WASHINGTON, DC – At an April 19 meeting of the DC Council, Councilmember Charles Allen’s Made in DC Program Establishment Act and Tree Canopy Protection Amendment Act were passed unanimously.
Allen’s Made In DC bill will promote locally created, manufactured, and assembled products through brand certification via the Department of Small and Local Business Development (DSLBD). It directs DSLBD to develop a Made in DC logo, brand, and marketing campaign. Once approved, local producers may use this logo in their own marketing, as well as be promoted by the city via DSLBD’s Made in DC program.
“The Made In DC program is a smart investment in our local businesses and building a stronger marketplace for District-made products. I’m proud to help promote the District’s growing creator economy with a program to communicate the importance of buying local and having pride in DC-made products,” Councilmember Allen said.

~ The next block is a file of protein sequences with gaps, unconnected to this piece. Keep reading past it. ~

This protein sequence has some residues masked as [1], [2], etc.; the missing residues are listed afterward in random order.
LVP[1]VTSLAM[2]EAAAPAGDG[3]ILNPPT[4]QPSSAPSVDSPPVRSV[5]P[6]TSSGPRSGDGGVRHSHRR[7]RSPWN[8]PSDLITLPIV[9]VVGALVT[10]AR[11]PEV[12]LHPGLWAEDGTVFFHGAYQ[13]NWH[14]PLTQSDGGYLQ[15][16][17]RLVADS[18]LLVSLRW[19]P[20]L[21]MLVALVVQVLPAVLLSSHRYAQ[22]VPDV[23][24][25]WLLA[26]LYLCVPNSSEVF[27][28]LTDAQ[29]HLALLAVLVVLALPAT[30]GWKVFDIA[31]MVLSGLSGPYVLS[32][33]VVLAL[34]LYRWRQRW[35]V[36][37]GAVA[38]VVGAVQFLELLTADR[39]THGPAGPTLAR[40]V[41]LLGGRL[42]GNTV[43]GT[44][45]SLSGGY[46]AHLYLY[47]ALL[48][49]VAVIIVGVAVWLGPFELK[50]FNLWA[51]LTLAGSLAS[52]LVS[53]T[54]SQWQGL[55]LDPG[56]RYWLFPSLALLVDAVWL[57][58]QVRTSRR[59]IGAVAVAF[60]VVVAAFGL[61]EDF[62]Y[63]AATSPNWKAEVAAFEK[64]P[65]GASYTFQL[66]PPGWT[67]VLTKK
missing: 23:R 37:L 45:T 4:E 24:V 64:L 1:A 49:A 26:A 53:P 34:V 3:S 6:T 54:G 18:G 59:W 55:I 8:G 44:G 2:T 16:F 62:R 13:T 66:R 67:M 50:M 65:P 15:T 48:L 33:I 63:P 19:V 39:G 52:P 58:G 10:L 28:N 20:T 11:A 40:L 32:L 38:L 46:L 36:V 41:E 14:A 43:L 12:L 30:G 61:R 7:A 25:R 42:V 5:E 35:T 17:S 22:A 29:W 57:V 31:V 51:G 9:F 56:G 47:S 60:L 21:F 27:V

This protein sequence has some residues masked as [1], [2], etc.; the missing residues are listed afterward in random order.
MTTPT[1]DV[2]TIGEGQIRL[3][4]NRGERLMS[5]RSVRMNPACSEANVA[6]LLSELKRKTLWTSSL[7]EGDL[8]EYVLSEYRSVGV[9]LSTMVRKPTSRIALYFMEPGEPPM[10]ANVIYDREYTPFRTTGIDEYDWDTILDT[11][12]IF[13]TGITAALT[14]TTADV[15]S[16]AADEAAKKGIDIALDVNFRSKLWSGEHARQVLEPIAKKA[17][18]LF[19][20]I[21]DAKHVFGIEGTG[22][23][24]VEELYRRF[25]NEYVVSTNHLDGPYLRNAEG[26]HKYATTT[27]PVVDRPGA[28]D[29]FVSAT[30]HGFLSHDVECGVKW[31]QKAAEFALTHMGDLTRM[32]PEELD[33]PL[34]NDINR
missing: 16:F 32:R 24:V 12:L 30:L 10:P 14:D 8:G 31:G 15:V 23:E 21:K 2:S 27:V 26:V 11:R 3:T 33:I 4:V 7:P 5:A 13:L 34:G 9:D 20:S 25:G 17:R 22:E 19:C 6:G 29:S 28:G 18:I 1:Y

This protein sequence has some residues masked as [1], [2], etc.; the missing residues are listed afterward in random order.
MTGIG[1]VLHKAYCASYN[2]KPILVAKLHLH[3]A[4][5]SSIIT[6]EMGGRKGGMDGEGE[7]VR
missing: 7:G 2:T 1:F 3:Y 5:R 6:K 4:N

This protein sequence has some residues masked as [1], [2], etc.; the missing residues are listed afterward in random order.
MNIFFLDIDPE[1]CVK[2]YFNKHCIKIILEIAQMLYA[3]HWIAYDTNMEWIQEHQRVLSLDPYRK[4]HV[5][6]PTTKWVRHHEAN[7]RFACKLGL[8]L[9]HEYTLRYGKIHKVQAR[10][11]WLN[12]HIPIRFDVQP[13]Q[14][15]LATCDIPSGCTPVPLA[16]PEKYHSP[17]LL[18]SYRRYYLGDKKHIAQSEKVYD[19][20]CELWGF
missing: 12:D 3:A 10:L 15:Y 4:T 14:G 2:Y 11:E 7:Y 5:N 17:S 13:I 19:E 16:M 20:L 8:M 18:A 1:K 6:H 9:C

Council Chair Phil Mendelson and Councilmember Vincent Orange, chair of the Council’s Committee on Business, Consumer, and Regulatory Affairs, co-introduced the legislation.
Allen’s Tree Canopy Protection bill seeks to save the District’s older, larger trees from unnecessary removal by increasing fees for removal permits, generating additional revenue for the city’s Tree Fund, the scope of which would be expanded to allow tree plantings on District-owned property such as parks and schools.
“Trees are so important to our quality of life. This bill is a crucial step toward protecting our larger, older trees and expanding our replanting efforts. If we’re going to meet our goal of increasing the District’s tree canopy to 40% by 2032, we have to do more now. This bill ensures the Urban Forestry Administration can help reduce the number of large trees lost to development and increase replantings,” Councilmember Allen said.
Councilmember Mary Cheh, chair of the Council’s Committee on Transportation and the Environment, co-introduced the legislation.
DID YOU KNOW: The Southwest Neighborhood Assembly has a Southwest Tree Task Force, which focuses on expanding the tree canopy. To find out more, please visit: http://www.swna.org/sw-